Located around 20 miles off the Southern California mainland, Santa Catalina Island is a popular destination for those looking to enjoy island living. Kayak tours, glass bottom boats, jet ski excursions, and snorkeling and scuba diving opportunities await the numerous visitors who venture here every year.
Most visitors to Santa Catalina will go to Avalon, the only incorporated city on any of California’s eight Channel Islands. Avalon has been a popular tourist destination since the 1920s and remains a hub for most island activities. Flanked on either side by two small marine protected areas (MPAs), visitors to Avalon can easily access and explore Casino Point State Marine Conservation Area (SMCA) and Lover’s Cove SMCA. These are just two of Santa Catalina’s nine MPAs, which are part of a much larger statewide MPA Network spanning California’s coast.
Santa Catalina averages over one million visitors every year, with the majority typically spending their time in Avalon or the nearby town of Two Harbors. Both Avalon and Two Harbors are on the protected, leeward side of the island, facing the mainland. While the Pacific Ocean is famously cold off of California’s coast, the waters on the protected side of Santa Catalina tend to be some of the warmest in Southern California, and offer beginner and novice scuba divers suitable locations to experience the spectacular marine life that thrives around the island. However, for advanced divers looking to explore areas a bit more removed from popular tourist spots, there’s no better place than on the exposed “backside” of Santa Catalina at Farnsworth Bank.
Farnsworth Bank is part of a series of tall, hard, bedrock pinnacles that peak near a depth of 50 feet and plunge dramatically towards a soft, sandy seafloor. The bank is protected by two MPAs, Farnsworth Onshore SMCA and Farnsworth Offshore SMCA, as well as Farnsworth Bank Area of Special Biological Significance. Nearly impossible to access from shore, and challenging to visit by boat due to their remote location and constant exposure to open ocean swells, the two SMCAs are not the most frequently visited MPAs in California’s MPA Network. But when timed correctly, during the more favorable conditions of late fall and early winter, scuba divers descending into these waters can expect an underwater treat.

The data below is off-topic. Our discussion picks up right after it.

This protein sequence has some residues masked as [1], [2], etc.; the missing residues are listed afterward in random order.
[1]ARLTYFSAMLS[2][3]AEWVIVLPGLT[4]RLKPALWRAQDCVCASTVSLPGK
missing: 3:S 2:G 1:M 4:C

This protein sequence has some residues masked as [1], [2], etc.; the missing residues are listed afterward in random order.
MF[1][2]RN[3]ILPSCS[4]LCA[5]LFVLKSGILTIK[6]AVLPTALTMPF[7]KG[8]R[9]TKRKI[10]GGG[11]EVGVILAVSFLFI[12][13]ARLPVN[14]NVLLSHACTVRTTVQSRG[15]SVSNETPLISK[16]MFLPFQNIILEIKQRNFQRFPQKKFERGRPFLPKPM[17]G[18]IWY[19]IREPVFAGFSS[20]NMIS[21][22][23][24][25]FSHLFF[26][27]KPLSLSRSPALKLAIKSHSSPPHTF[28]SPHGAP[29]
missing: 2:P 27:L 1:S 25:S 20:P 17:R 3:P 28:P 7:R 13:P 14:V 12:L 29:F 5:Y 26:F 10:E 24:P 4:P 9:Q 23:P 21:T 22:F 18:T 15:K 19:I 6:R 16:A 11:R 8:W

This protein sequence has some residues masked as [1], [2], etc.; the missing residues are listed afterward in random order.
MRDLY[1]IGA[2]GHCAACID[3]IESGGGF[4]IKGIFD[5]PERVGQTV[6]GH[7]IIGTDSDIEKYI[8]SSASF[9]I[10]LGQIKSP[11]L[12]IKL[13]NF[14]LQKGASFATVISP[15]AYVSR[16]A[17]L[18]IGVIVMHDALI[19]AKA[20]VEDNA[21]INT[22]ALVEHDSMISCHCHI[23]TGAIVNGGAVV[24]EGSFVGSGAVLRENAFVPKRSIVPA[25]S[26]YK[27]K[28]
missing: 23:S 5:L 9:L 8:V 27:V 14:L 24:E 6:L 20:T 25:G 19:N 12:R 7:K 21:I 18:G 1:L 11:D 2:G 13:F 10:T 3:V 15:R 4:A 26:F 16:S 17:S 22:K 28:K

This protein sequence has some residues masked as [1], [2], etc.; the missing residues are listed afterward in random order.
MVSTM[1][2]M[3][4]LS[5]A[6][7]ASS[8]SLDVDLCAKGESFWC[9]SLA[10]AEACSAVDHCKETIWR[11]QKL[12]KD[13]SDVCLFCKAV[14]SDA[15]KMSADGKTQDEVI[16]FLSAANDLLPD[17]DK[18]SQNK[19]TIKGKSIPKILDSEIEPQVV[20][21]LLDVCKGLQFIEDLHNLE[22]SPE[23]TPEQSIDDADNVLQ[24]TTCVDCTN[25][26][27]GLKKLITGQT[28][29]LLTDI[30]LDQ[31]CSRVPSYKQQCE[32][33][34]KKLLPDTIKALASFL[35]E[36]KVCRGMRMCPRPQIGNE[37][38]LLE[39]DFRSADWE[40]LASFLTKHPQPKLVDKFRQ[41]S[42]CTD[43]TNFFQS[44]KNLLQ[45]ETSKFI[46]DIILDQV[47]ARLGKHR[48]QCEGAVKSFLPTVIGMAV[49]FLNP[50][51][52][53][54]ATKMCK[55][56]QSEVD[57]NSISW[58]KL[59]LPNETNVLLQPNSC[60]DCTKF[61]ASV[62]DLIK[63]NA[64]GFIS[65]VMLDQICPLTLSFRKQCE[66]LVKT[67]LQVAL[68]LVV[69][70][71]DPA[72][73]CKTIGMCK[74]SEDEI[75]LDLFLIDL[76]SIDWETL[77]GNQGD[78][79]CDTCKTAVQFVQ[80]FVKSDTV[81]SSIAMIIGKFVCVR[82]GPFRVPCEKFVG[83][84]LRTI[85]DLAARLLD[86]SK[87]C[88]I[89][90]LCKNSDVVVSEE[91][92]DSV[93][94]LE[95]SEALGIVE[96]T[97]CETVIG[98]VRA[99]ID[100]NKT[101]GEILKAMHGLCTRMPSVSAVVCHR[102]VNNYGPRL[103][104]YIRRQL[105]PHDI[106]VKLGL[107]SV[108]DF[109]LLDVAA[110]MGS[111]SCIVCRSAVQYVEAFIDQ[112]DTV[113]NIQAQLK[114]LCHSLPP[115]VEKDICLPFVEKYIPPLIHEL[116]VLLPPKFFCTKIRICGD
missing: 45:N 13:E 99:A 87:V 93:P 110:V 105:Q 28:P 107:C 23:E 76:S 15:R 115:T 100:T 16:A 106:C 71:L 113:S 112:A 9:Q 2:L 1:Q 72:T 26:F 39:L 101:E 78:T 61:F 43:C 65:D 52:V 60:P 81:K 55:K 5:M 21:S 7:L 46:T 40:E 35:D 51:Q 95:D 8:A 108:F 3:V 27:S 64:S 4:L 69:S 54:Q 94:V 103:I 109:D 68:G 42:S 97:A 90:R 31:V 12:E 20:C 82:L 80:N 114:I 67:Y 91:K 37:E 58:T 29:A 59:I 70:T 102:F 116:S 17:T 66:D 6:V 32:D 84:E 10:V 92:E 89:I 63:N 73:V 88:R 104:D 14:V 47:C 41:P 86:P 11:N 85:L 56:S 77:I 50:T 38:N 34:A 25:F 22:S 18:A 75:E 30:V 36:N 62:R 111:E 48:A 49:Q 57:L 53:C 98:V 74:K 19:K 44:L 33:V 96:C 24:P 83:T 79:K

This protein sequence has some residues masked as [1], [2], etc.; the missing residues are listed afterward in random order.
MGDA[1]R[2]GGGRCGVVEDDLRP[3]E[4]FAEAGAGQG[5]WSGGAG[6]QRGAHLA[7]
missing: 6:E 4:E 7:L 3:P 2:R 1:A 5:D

The popular dive site at Farnsworth Bank is located more than one mile west of Santa Catalina in the larger of the two MPAs, Farnsworth Offshore SMCA. This MPA replaces and expands upon a previous, smaller protected area named Farnsworth Bank SMCA, which was established in 1972 to prevent the collection of purple hydrocoral (Stylaster californicus). Many divers seek out this site specifically to view the unique hydrocoral.
Uncommon throughout Southern California, purple hydrocoral occurs most frequently at Farnsworth Bank, Tanner-Cortes Bank, Cordell Bank, and at San Clemente Island. These locations feature relatively clear water (low turbidity) and strong currents, conditions in which purple hydrocoral appears to thrive. In addition to being uncommon, purple hydrocoral is slow-growing, averaging less than one-quarter inch per year, and is easily broken due to its brittle nature. While purple hydrocoral is not a reef-building coral such as those common in tropical waters, it still provides valuable habitat for numerous fish and invertebrate species wherever it is found.
Between pockets of purple hydrocoral, Farnsworth Bank contains an explosion of color and life. Strawberry anemones add bursts of pink, green blades of kelp rise into the water column, red and golden gorgonians sway in the current, and colorful sponges fill the spaces in between. Divers may be surrounded by schools of mackerel and sardines, with yellowtail and California sea lions zipping around while hunting the bait fish. Blacksmith and California sheephead live on the rocky reef, moray eels are found tucked into their rocky homes, and torpedo rays cruise among the pinnacles. California spiny lobster shelter within rocky crevices during the day, and small nudibranchs and bluebanded gobies add extra color to the already amazing displays of marine life.
While both MPAs do allow for some types of fishing, fishermen should note that this area may be a bit difficult to fish due to the layout of the bank. Scuba divers frequently report finding snagged and lost gear throughout the dive site. If you do decide to fish at Farnsworth Bank, make sure you have a fishing license and check the specific regulations for each MPA before heading out!
These remote MPAs may not be on the top of your list to visit, but Farnsworth Onshore SMCA and Farnsworth Offshore SMCA are valuable segments of the California MPA Network. They protect a variety of habitats, from the shore to depths greater than 1,900 feet, including diverse rocky intertidal habitats, sandy plains, deep water pinnacles, and offshore reef. If you want to get a glimpse of all that the SMCAs have to offer, watch this video from the comfort of home. You may find yourself enticed to visit in person, to experience first-hand the thriving marine life found within them!
Learn more about MPAs by diving into the
Exploring California’s Marine Protected Areas series!